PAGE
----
When it comes to overhead and track doors, manufacturers have some expert do’s and don’ts.

Installation Advice

Installers should:


• Always install according to the manufacturer’s instructions

• Ensure you are using the proper weight-rated track and trolley system to support your doors

• Consider your latch & locking options.

• Determine if your doors will be functional or non-functional prior to installation

• Use Stay Guides. Stay Guides aid in bottom door retention, which reduces the amount of door sway. This helps prevent wind damage.

Installers should not:

• Ignore the manufacturer’s instructions

• Assume your doors’ weight will be supported by the track & trolley system.

• Use an operational tool such as the MWI Double Truck Trolley Kit as a justification for adding higher weighted doors to lower weight-rated track and trolley systems. Kits like these are utilized for smoother door operation by reducing the load on each trolley.

What are some of the common mistakes installers make?

• A common mistake is not securing the door in both open or closed positions. When a door is not secure in an open or closed position, wind can cause damage or even cause the door to come completely off the track.  

Round Track vs. Square Track

Usage is based on preference from round to square track. Square track has been in existence longer, but round typically results in smoother operation.

Common mistakes to avoid:

• Each door style, bifold or hydraulic, offers something different and each has specific advantages. Talk with your door manufacturer to make your decision easier.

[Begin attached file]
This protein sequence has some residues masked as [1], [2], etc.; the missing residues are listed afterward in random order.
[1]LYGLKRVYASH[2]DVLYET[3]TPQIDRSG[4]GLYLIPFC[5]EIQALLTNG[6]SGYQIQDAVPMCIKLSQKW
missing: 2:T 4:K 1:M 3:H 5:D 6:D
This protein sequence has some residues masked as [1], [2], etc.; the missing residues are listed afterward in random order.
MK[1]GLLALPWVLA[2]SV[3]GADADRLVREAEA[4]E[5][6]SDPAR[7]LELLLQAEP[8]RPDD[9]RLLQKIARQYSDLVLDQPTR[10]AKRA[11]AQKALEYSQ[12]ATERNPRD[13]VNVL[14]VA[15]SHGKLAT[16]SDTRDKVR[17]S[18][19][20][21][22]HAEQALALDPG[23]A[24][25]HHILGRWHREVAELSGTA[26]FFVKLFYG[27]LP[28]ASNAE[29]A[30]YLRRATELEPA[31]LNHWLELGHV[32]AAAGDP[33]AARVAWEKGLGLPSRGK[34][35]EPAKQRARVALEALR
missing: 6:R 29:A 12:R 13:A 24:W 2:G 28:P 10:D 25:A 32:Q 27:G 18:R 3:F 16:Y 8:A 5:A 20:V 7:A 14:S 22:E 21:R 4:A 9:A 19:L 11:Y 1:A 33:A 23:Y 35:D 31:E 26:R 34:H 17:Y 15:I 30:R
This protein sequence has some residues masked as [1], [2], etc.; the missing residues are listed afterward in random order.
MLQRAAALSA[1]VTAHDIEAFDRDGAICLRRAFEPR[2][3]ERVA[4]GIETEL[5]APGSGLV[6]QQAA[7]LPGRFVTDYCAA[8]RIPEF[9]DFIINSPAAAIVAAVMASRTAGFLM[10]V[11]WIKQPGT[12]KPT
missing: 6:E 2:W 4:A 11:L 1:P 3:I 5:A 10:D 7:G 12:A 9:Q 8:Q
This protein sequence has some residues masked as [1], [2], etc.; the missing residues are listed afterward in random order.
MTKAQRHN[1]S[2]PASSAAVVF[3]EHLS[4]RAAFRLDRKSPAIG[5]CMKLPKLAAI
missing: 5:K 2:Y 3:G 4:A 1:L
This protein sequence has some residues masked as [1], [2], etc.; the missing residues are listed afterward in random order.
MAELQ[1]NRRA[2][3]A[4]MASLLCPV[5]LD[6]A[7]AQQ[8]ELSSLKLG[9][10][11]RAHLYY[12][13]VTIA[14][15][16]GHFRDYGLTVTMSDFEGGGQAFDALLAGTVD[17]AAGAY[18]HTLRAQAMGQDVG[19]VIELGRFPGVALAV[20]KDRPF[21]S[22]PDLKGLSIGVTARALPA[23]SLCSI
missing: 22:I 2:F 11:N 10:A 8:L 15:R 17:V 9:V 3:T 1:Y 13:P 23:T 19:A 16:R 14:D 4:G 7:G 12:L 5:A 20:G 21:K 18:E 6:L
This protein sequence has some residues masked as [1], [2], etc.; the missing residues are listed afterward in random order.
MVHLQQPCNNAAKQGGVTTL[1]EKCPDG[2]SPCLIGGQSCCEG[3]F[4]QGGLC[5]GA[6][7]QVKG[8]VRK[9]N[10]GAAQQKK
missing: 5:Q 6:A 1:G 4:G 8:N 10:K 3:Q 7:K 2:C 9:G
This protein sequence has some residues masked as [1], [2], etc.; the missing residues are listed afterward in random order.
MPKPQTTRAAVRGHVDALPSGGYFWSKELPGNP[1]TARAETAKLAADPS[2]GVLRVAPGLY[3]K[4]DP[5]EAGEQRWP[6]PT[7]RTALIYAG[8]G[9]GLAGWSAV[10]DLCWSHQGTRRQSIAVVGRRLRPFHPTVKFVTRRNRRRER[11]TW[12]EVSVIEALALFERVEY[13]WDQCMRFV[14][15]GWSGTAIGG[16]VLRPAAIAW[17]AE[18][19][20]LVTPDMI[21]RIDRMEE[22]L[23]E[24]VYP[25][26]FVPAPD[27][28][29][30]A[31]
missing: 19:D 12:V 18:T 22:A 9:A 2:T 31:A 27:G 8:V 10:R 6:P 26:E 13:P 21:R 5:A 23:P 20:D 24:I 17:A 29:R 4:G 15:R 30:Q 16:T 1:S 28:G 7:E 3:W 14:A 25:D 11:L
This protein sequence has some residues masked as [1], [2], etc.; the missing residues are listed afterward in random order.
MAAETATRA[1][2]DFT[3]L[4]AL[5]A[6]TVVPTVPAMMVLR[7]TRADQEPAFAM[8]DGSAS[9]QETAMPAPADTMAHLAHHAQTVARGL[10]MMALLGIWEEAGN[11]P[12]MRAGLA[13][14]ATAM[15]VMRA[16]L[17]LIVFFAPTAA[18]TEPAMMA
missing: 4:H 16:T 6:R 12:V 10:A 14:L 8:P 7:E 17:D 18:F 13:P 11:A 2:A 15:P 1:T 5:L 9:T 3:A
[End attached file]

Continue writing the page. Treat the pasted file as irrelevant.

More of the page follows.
• If you are in a high wind or hurricane area, you should consider having automatic windpins placed on your door for added stability.

• Is your door equipped with various built-in safety operations and precautions? Your door manufacturer should be able to provide you with photo eye sensors, warning horns and lights, remote openers, walkdoors, keyless entry and backup systems in case of power outages.

• All doors equipped with remote openers should have a warning system to alert persons in the immediate area that the door is about to open or close.

• Make sure the door will fit the building perfectly to ensure smooth, safe installation with no loss of headroom.

• Make sure you know the door weights, engineering data, wind load and design specifications for your hydraulic or bifold door.

• Find out what lead time will be needed from the time you place your order to delivery time.

• Don’t substitute quality for price.  RB

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